"Hot Tub Time Machine" has highs and lows as it spins along.
The screenplay by Josh Heald, Sean Anders and John Morris wobbles between the predictable gross jokes involving every fluid in the human body and some surprisingly smart commentary about friendship and the absurdity that was the 1980s.
Adam (John Cusack), Nick (Craig Robinson) and Lou (Rob Corddry) are three 40-something buddies who decide to escape their failed lives by returning to a ski lodge that provided many happy memories from their youth.
Adam drags his nerdish nephew Jacob (Clark Duke) along, just to get him away from the computer screen.
The lodge is in disrepair, except for a hot tub in their room. What starts as a drunken soak ends up sending the four back in time to 1986 -- aka a time of leg warmers, Alf, Ronald Reagan and sexual freedoms.
A mysterious repairman (Chevy Chase) warns the guys they can't change anything or it might affect the future.
Most of the smarter jokes come from Jacob, who is an outside observer to this whole weird world. Sadly, for every smart joke about '80s hair, colorful wardrobes and technology, there is one that sounds like it was pulled from the raunchy comedy "Porky's."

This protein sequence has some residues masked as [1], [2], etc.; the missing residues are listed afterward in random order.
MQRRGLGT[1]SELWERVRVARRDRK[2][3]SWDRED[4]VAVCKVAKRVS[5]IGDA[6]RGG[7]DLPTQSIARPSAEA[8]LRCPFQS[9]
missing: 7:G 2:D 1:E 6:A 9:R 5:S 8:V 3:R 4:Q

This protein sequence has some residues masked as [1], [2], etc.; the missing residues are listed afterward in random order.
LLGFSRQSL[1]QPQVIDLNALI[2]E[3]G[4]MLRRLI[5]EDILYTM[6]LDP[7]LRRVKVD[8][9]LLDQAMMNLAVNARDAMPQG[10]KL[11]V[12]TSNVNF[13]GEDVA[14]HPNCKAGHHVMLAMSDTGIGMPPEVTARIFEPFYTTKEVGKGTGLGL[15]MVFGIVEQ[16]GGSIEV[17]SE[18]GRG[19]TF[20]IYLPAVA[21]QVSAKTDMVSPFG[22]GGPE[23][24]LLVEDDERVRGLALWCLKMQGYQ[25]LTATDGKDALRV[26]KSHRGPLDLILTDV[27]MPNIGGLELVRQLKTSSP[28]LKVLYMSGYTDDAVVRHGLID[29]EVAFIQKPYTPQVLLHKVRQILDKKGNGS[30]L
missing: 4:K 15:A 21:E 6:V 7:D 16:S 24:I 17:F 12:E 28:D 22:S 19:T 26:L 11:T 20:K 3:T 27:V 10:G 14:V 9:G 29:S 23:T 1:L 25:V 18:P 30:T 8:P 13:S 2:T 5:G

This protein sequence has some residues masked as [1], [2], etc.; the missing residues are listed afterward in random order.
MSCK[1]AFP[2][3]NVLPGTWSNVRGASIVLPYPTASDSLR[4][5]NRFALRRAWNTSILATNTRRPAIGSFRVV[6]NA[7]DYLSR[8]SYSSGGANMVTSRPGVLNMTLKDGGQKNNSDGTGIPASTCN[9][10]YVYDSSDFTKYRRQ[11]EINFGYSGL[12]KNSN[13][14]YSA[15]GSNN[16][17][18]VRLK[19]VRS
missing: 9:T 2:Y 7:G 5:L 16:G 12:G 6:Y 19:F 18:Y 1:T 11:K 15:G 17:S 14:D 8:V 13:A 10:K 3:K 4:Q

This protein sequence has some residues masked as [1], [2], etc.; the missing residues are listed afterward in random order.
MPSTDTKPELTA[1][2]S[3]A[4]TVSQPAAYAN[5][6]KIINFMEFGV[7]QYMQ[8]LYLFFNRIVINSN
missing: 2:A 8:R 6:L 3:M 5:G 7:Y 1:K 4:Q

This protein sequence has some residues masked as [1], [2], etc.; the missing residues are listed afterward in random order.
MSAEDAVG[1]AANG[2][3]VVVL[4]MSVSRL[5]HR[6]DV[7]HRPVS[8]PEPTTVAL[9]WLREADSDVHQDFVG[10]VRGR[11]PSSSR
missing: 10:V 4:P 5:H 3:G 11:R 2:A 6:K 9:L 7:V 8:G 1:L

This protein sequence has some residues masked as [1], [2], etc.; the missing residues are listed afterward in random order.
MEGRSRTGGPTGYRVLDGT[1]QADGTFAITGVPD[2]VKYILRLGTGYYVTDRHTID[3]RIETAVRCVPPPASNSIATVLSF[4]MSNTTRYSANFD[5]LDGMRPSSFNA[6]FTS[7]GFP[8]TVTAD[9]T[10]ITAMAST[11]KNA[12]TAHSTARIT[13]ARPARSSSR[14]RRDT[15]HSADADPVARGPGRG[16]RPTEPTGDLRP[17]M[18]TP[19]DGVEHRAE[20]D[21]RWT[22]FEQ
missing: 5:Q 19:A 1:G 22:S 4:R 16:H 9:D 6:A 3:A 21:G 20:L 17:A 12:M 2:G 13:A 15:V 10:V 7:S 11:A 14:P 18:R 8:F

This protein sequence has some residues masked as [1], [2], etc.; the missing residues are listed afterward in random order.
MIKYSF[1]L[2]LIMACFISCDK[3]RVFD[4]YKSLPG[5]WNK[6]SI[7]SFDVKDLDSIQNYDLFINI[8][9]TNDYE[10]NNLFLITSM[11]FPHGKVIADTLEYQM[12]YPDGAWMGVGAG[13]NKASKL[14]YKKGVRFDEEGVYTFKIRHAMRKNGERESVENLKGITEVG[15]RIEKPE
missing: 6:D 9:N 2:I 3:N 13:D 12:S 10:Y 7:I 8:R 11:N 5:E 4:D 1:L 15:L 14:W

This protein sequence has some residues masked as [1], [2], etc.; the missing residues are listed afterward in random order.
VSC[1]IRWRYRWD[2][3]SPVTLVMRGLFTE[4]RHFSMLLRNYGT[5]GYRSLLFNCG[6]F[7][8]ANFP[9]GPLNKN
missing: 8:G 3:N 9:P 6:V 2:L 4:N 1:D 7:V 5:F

The unevenness goes beyond the writing. The casting of Crispin Glover to play a one-armed bellman is brilliant because he starred in one of the biggest time-travel movies of all time, "Back to the Future."
But the writers failed to take advantage of Cusack's casting. It would have been funny to see references to his mid-80s movies like "The Sure Thing," "One Crazy Summer" or "Better Off Dead."
Overall, there are more good jokes than bad ones in "Hot Tub Time Machine." That means there's no need to heed Nancy Reagan's famous '80s advice "to just say no."
TV and movie critic Rick Bentley can be reached at email@example.com or (559) 441-6355. Read his blog at fresnobeehive.com.